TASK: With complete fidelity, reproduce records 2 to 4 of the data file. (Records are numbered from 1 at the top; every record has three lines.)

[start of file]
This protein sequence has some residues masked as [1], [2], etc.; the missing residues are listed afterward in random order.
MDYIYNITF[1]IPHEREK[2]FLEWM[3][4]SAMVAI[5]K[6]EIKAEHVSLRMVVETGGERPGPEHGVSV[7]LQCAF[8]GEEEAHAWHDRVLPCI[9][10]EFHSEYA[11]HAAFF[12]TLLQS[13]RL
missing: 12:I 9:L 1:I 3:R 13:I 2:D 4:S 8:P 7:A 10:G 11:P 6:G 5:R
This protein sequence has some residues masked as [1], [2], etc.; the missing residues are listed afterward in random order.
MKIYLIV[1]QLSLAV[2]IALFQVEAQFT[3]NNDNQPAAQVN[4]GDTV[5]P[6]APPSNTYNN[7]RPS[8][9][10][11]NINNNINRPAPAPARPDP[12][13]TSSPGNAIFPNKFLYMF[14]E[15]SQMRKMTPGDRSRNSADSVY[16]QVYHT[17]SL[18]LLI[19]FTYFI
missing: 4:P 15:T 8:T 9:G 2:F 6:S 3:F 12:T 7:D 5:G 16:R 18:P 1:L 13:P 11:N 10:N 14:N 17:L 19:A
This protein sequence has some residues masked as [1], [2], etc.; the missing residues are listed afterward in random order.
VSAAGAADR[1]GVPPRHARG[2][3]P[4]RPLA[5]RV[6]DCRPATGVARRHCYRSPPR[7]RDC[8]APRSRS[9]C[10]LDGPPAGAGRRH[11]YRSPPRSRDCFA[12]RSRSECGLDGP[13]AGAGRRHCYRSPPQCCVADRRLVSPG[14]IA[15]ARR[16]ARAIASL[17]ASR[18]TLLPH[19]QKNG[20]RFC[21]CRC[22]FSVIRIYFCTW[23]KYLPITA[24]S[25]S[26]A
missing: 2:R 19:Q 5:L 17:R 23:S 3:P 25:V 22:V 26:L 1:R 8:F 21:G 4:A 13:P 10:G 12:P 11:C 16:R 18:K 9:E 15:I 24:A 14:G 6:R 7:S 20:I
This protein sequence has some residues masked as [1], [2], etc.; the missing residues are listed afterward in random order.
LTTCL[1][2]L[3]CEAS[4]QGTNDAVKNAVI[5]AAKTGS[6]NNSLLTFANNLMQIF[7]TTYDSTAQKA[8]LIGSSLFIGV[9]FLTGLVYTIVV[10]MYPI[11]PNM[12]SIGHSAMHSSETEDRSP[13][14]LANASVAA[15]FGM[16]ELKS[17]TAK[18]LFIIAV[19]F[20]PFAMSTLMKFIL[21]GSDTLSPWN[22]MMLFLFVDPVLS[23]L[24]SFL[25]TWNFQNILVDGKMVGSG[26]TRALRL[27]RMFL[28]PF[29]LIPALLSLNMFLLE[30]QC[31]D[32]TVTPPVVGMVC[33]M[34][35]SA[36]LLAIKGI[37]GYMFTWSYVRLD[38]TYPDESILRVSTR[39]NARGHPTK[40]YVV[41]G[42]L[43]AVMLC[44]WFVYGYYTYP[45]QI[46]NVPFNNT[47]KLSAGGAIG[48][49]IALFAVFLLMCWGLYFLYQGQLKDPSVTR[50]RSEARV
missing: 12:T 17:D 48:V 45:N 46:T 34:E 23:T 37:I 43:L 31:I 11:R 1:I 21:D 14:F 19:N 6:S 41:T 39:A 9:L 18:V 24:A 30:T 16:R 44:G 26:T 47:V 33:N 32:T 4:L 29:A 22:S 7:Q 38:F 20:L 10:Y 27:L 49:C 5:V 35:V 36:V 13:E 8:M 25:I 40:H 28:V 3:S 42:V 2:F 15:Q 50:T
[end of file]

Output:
This protein sequence has some residues masked as [1], [2], etc.; the missing residues are listed afterward in random order.
MKIYLIV[1]QLSLAV[2]IALFQVEAQFT[3]NNDNQPAAQVN[4]GDTV[5]P[6]APPSNTYNN[7]RPS[8][9][10][11]NINNNINRPAPAPARPDP[12][13]TSSPGNAIFPNKFLYMF[14]E[15]SQMRKMTPGDRSRNSADSVY[16]QVYHT[17]SL[18]LLI[19]FTYFI
missing: 4:P 15:T 8:T 9:G 2:F 6:S 3:F 12:T 7:D 5:G 16:R 18:P 1:L 13:P 11:N 10:N 14:N 17:L 19:A
This protein sequence has some residues masked as [1], [2], etc.; the missing residues are listed afterward in random order.
VSAAGAADR[1]GVPPRHARG[2][3]P[4]RPLA[5]RV[6]DCRPATGVARRHCYRSPPR[7]RDC[8]APRSRS[9]C[10]LDGPPAGAGRRH[11]YRSPPRSRDCFA[12]RSRSECGLDGP[13]AGAGRRHCYRSPPQCCVADRRLVSPG[14]IA[15]ARR[16]ARAIASL[17]ASR[18]TLLPH[19]QKNG[20]RFC[21]CRC[22]FSVIRIYFCTW[23]KYLPITA[24]S[25]S[26]A
missing: 2:R 19:Q 5:L 17:R 23:S 3:P 25:V 22:V 26:L 1:R 8:F 21:G 4:A 13:P 10:G 12:P 11:C 16:R 18:K 9:E 15:I 24:A 14:G 6:R 7:S 20:I
This protein sequence has some residues masked as [1], [2], etc.; the missing residues are listed afterward in random order.
LTTCL[1][2]L[3]CEAS[4]QGTNDAVKNAVI[5]AAKTGS[6]NNSLLTFANNLMQIF[7]TTYDSTAQKA[8]LIGSSLFIGV[9]FLTGLVYTIVV[10]MYPI[11]PNM[12]SIGHSAMHSSETEDRSP[13][14]LANASVAA[15]FGM[16]ELKS[17]TAK[18]LFIIAV[19]F[20]PFAMSTLMKFIL[21]GSDTLSPWN[22]MMLFLFVDPVLS[23]L[24]SFL[25]TWNFQNILVDGKMVGSG[26]TRALRL[27]RMFL[28]PF[29]LIPALLSLNMFLLE[30]QC[31]D[32]TVTPPVVGMVC[33]M[34][35]SA[36]LLAIKGI[37]GYMFTWSYVRLD[38]TYPDESILRVSTR[39]NARGHPTK[40]YVV[41]G[42]L[43]AVMLC[44]WFVYGYYTYP[45]QI[46]NVPFNNT[47]KLSAGGAIG[48][49]IALFAVFLLMCWGLYFLYQGQLKDPSVTR[50]RSEARV
missing: 12:T 17:D 48:V 45:N 46:T 34:E 23:T 37:I 43:L 31:I 11:R 1:I 21:D 14:F 19:N 6:S 41:T 39:A 9:L 18:V 24:A 30:T 16:R 44:G 26:T 47:V 33:N 32:T 4:L 29:A 22:S 7:Q 38:F 20:L 10:Y 27:L 49:C 5:V 35:V 36:V 13:E 8:M 25:I 40:H 28:V 3:S 42:V 2:F 15:Q 50:T